Software Review: Adobe Acrobat 5.0

Adobe Acrobat 5.0
Adobe Systems, Inc.
$249; $99 upgrade. Upgrade requires serial number and previous version of product on same platform as current purchase.

“I have Adobe Acrobat Reader on my Mac,” you say. “Is it the same as Acrobat? What is Acrobat, anyway?”
Here’s the scoop: Acrobat is the software developed by Adobe to distribute documents in a universal file format. The format, called PDF (Portable Document Format) preserves all the fonts, formatting, graphics and color of any original document, no matter what application or platform is used to create it. Acrobat Reader is the free software that allows you to open and print PDF files. (For best results, make sure you’re using the most recent version of Acrobat Reader. Version 5 works with Power PCs running OS 8.6 or higher; for older 68k Macs running OS 7.1 or higher, use version 3.0. Windows, Unix, Sun, and even Palm OS versions are also available. Acrobat Reader software can be downloaded at
Adobe Acrobat is the full version of the software. Acrobat allows users to create PDF files from any application, including Microsoft Office. The resulting files can be opened by anyone on any platform who has a copy of Acrobat Reader. An Acrobat file can be a brochure, a catalog, a form, even an entire book. Files can be compressed to be significantly smaller than the original document, an enormous advantage for storing documents and moving them across the internet.
That’s the basic description of Acrobat, but it has many other very useful capabilities as well. Acrobat 5.0 is a powerful tool for anyone working as part of a team on a writing or design project, and indispensible for collaborators working from different locations. Acrobat allows PDF documents to be edited, annotated (with virtual sticky notes, highlighting and voice annotation), and commented on by multiple reviewers. Reviewer comments can be sorted by author, date, type or reviewer, making it easier to cut through the confusion when several people have a hand in shaping a document. In Acrobat 5.0, reviewers can now annotate a document from within a web browser.
Acrobat 5.0 also shines for managing documents from the web. Web pages and even whole web sites can be downloaded and converted into PDF documents, while keeping the links active. This allows web pages to be archived, emailed and printed. Digital signatures and the Self-Sign feature allow you to sign a document, to verify that a document was signed legitimately, and see whether a document was altered after it was signed.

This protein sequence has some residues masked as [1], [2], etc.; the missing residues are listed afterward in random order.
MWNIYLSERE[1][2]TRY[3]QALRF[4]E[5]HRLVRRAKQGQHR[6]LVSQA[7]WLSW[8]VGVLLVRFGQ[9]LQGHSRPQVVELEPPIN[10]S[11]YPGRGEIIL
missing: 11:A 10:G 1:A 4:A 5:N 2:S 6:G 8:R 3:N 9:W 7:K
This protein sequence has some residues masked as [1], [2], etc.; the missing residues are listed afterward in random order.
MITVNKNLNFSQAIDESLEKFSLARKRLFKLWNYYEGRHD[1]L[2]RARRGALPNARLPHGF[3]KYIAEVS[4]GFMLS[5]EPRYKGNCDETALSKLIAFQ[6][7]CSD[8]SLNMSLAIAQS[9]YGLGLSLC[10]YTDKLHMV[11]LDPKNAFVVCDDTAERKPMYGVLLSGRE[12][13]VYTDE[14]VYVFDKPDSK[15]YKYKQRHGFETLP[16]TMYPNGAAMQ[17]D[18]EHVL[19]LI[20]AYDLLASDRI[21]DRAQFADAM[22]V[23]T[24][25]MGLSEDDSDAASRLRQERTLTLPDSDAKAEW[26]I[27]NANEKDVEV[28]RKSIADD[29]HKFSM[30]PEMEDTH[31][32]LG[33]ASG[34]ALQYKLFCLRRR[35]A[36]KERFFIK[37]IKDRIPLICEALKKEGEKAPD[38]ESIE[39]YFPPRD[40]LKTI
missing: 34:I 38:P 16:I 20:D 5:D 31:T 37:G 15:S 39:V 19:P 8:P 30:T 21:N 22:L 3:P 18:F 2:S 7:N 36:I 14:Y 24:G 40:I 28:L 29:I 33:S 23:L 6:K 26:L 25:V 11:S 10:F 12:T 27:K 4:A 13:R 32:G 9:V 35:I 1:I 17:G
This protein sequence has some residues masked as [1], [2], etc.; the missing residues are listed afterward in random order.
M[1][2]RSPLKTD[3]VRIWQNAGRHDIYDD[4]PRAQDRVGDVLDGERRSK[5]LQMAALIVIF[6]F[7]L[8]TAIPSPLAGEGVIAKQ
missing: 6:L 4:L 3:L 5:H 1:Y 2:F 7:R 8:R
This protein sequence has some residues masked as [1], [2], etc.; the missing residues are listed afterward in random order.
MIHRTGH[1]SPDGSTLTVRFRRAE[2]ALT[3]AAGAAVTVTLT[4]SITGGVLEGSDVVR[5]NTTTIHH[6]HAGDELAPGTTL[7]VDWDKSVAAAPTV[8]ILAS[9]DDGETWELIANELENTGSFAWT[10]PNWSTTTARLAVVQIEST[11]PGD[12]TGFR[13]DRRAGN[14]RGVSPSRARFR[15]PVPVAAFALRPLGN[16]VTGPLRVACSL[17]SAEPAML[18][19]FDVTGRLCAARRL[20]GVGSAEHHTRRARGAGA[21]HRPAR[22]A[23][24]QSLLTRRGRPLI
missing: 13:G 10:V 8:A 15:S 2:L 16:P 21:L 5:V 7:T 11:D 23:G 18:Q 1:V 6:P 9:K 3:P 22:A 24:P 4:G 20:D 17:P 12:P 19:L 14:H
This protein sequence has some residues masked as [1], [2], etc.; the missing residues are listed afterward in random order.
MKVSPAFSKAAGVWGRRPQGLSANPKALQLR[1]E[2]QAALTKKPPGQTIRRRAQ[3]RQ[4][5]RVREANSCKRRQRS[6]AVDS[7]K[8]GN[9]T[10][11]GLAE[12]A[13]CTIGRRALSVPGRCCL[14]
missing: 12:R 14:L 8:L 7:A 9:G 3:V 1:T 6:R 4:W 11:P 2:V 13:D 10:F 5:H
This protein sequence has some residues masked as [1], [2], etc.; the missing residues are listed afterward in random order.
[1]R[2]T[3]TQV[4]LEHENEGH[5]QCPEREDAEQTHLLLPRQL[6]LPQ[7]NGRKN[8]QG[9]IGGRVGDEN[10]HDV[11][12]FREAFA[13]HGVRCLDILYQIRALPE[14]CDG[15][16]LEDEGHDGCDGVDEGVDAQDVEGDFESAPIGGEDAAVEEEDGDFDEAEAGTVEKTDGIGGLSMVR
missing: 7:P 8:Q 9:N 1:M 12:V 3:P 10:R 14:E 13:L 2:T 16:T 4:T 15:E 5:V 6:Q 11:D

In settings where document security is important, documents can be password protected. Documents can also be locked to different degrees, to prevent people from printing, altering or using content for other purposes.
With Acrobat 5.0, you can create interactive PDF forms with buttons, pop-up menus and text boxes. These forms can calculate and validate data that’s entered, and they can be designed to look exactly like their paper form equivalents.
Acrobat 5.0 also allows you to take text and images from a PDF file (as long as the document is not locked) and add it to a document you’re creating in another application. For example, text can be copied from a PDF file, saved as RTF (Rich Text Format), then pasted into Microsoft Word or another word processor. A photograph or graphic can be extracted from a PDF file in a standard image format, then imported into a document.
Acrobat is the cross-platform standard for electronic document distribution, and Adobe keeps on expanding the ways that documents can being produced and used. With more and more information being read on hand-held devices, Acrobat 5.0 has added the ability to format documents to be read on a Palm, PocketPC or other PDA. Taking PDF creation in another direction, Adobe recently launched a subscription service for converting documents into PDFs online.
Users of Adobe Acrobat 5.0 should update to version 5.0.5, which provides support for OS X and Microsoft Office.
– Elsa Travisano

Adobe Acrobat 5.0
System Requirements: PowerPC processor; Mac OS 8.6, 9.0.4, 9.1, or OS X, 32 MB of available RAM (64 MB recommended); 150 MB of available hard drive space; CD-ROM drive.

Copyright ©2002 by Elsa Travisano. This article originally appeared in the October 2002 issue of Newsbreak, the newsletter of MUG ONE - Macintosh User Group of Oneonta, NY.